The pump 14 delivers high pressure hydraulic fluid through discharge line 18 to a dual relief valve 20. The dual relief valve 20, in turn, communicates with a first hydraulic application 22, a second hydraulic application 24, and the reservoir 16, in a manner that depends on the operating conditions of the system 10, as will be explained below.

The first and second hydraulic applications 22, 24 take the form of a hydraulic device or a hydraulic sub-circuit. In the illustrated embodiment, first application 22 is a hydraulic braking assist system or booster device, and the second application 24 is a hydraulic steering gear assist system or device.

The hydraulic brake booster device 22 communicates with a master cylinder 26 and brakes 28 of the braking system. Hydraulic booster device 22 is of a type well known in the art which is disposed in line between the hydraulic pump and the hydraulic master cylinder of a vehicular hydraulic brake system which acts to boost or amplify the force to the brake system in order to reduce brake pedal effort and pedal travel required to apply the brakes as compared with a manual braking system. Such systems are disclosed, for example, in U.S. Pat. Nos. 4,620,750 and 4,967,643, the disclosures of which are both incorporated herein by reference, and provide examples of a suitable booster device 22. Briefly, hydraulic fluid from the supply pump 14 is communicated to the booster device 22 through a booster inlet port and is directed through an open center spool valve slideable in a booster cavity (not shown). A power piston slides within an adjacent cylinder and is exposed to a fluid pressure on an input side of the piston and coupled to an output rod on the opposite side. An input reaction rod connected to the brake pedal extends into the housing and is linked to the spool valve via input levers or links. Movement of the input rod moves the spool valve, creating a restriction to the fluid flow and corresponding boost in pressure applied to the power piston. Steering pressure created by the steering gear assist system 24 is isolated from the boost cavity by the spool valve and does not affect braking but does create a steering assist backpressure to the pump 14. A hydraulic line 25 d provides communication between booster device 22 and reservoir 16. Valve 20 operates to manage the flow of hydraulic fluid from the pump 14 to each of the brake assist 22 and steering assist 24 systems in a manner that reduces the interdependence of the steering and braking systems on one another for operation.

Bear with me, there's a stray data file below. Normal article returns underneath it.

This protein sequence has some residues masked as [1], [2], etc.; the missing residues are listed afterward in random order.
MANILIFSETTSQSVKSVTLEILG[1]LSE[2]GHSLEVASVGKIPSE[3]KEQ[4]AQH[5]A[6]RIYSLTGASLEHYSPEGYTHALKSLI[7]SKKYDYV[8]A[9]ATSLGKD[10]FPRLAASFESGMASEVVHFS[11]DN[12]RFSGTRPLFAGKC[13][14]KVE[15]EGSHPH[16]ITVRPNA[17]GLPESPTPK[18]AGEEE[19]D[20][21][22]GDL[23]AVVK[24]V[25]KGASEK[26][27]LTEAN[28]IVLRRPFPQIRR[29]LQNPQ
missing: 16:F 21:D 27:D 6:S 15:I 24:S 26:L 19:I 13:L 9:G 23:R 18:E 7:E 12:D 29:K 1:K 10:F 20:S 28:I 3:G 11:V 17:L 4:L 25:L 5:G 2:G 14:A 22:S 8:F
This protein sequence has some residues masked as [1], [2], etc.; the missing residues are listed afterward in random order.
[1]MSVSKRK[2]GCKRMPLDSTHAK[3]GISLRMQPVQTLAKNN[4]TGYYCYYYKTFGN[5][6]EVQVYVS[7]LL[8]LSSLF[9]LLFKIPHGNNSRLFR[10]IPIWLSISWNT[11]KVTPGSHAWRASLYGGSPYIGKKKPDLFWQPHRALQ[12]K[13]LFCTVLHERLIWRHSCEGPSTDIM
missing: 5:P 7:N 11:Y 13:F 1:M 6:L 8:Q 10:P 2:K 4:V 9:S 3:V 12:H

Valve 20 includes two separate relief valve structures 32 a, 32 b within a single valve body 30. In the illustrated embodiment, valve body 30 is a single homogenous mass of material. However, alternative embodiments could utilize separate parts which are secured together to form a single contiguous valve body.